Revenue guidance (which was issued with the new legislation and includes a number of case studies) also indicates a hostility to IP-holding and licensing CFCs, although in this respect they may be on slightly weaker ground. No account is taken in HMRC’s example case studies of the possibility that the disposal of IP by a UK company to a CFC would mean that it had already been taxed in the United Kingdom (thus making it inequitable to tax receipts in respect of such IP in the United Kingdom). If the IP is developed and maintained by the CFC, that would surely result in the creation of net economic value for the group. What HMRC may be targeting is CFCs which develop IP by subcontracting the work to contractors based elsewhere, but the guidance is somewhat vague and suggests that HMRC will seek to apply the CFC rules to any CFC whose principal activity involves the management of IP.
Underpinning this reform is HMRC’s belief that the existing CFC legislation does not contravene the principle of freedom of establishment, and that these legislative changes are merely intended to put the question beyond doubt.
HMRC seem to have reached this conclusion largely on the basis of comments in the Cadbury Schweppes judgment to the effect that, in determining whether a CFC reflects "economic reality", it is necessary to have reference to "objective factors….with regard, in particular, to the extent to which the CFC physically exists in terms of premises, staff and equipment". The judgment also refers to "letterbox" or "front" subsidiaries as potentially being "wholly artificial" arrangements in respect of which the CFC rules can legitimately apply. HMRC’s view is that a subsidiary without directly employed staff is essentially artificial, even if resident in its jurisdiction of incorporation and effectively managed in that jurisdiction by a properly constituted board of directors.
This is not a view shared by a large number of commentators, many of whom assumed that the CFC rules would require more radical surgery following Cadbury Schweppes. It is, however, consistent with the position that HMRC took in relation to the group relief rules following the decision of the ECJ in the Marks & Spencer case. What appeared on the face of the judgment to be a defeat for the government was, to HMRC, actually an affirmation of the validity of the status quo with only a few minor tweaks required to remove any ambiguity.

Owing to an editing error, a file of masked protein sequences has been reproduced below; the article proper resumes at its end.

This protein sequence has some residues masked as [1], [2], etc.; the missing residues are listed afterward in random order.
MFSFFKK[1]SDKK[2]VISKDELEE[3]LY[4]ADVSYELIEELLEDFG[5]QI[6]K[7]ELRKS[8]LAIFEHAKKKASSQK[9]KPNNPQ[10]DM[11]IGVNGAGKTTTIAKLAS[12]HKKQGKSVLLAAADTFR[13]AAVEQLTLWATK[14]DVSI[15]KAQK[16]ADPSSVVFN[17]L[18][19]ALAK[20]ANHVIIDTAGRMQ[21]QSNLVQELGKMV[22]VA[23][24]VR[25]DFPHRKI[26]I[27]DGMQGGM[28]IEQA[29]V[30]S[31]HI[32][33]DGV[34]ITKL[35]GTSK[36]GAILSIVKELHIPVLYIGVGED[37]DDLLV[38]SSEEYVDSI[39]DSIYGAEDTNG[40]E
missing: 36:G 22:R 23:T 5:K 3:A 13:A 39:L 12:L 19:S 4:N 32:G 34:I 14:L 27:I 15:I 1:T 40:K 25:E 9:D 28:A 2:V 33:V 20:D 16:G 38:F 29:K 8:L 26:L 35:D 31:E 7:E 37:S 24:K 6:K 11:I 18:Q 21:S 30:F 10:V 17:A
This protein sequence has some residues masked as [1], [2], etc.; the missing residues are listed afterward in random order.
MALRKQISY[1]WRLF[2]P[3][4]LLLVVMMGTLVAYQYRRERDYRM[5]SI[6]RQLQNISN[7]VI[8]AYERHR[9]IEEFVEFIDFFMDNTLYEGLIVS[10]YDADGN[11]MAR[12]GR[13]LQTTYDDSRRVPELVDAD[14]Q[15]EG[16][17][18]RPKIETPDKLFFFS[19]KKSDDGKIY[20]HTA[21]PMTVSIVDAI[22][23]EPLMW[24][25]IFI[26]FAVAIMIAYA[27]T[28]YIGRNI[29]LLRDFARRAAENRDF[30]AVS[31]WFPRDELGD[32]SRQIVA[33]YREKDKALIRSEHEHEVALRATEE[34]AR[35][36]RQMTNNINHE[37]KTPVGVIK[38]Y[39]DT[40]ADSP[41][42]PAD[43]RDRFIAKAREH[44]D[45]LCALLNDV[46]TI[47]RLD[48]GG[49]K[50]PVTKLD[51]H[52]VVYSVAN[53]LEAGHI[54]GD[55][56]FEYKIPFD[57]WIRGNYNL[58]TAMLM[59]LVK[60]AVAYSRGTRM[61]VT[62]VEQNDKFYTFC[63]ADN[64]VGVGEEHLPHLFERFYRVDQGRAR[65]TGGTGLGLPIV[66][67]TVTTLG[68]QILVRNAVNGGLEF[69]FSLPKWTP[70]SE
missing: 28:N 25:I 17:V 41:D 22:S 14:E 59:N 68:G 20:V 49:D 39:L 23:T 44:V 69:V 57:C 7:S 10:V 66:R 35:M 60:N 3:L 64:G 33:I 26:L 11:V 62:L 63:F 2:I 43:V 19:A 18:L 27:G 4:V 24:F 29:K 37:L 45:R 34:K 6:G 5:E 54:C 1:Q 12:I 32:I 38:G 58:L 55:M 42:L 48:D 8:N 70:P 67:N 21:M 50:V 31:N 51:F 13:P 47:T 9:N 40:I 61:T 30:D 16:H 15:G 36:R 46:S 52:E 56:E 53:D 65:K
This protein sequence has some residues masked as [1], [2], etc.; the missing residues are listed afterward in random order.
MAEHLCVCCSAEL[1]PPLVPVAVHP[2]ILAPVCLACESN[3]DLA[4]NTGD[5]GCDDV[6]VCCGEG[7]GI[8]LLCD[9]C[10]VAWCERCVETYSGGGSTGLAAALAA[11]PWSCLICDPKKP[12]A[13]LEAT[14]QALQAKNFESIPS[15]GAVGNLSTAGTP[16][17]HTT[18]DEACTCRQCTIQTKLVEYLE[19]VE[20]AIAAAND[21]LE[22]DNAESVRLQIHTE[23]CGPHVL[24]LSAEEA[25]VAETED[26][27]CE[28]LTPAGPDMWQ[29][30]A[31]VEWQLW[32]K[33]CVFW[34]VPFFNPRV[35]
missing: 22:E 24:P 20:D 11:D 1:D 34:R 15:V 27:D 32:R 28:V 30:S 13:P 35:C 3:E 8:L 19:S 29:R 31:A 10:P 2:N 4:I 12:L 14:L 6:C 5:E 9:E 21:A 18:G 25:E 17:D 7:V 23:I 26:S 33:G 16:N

The net cost to the Exchequer of the reforms is estimated at £100 million for 2007/8, rising to £250 million in 2009/10. This is largely counteracted by the abolition of the quoted companies exemption (the government having apparently concluded that this was being exploited for the purposes of tax avoidance). Whilst this is a significant sum, it is far from constituting the degree of financial meltdown for the government that some had predicted when the judgment was issued.
This legislation is, however, unlikely to be the last word on the issue. In the first place, it is implicit in the legislation that the government believes that it can still apply a CFC apportionment to the specific case of Cadbury Schweppes (which concerned Irish financing subsidiaries with neither staff nor offices). This will be tested when the case returns to the Special Commissioners later this month for them to apply the ECJ’s ruling to the facts of the case. It must also still be arguable that, even following these amendments, the rules contravene the EU treaty right to the freedom of movement of capital between member states, which the judgment does not consider in detail. Either way, the government may be forced, either by the UK or European courts, to relax the CFC rules more significantly than it would wish.
Just as it did following the Marks & Spencer judgment, the government has sought to bring UK law into line with the ECJ’s dictum in as minimalist fashion at the least cost to the public finances. The reforms offer few immediate new planning opportunities, but further developments are likely and multinational groups are well-advised to follow these closely, as well as ensuring that they file repayment claims with HMRC to the extent that the relevant ECJ judgments enable them to do so.